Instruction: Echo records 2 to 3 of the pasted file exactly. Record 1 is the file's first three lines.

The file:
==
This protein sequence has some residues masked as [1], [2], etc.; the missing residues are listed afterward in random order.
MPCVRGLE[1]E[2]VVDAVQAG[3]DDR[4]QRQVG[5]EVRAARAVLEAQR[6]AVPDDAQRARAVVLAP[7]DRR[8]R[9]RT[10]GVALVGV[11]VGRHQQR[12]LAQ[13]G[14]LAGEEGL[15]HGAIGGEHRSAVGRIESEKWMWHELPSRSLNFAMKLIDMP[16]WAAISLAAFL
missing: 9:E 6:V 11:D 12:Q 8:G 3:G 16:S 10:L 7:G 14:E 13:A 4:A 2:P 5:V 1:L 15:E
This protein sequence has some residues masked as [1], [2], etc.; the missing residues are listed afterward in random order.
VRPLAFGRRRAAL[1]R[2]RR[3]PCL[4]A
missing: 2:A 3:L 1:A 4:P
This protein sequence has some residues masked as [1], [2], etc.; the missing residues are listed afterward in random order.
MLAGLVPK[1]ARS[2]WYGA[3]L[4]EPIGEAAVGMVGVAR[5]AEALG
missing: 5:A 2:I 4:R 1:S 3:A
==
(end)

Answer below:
This protein sequence has some residues masked as [1], [2], etc.; the missing residues are listed afterward in random order.
VRPLAFGRRRAAL[1]R[2]RR[3]PCL[4]A
missing: 2:A 3:L 1:A 4:P
This protein sequence has some residues masked as [1], [2], etc.; the missing residues are listed afterward in random order.
MLAGLVPK[1]ARS[2]WYGA[3]L[4]EPIGEAAVGMVGVAR[5]AEALG
missing: 5:A 2:I 4:R 1:S 3:A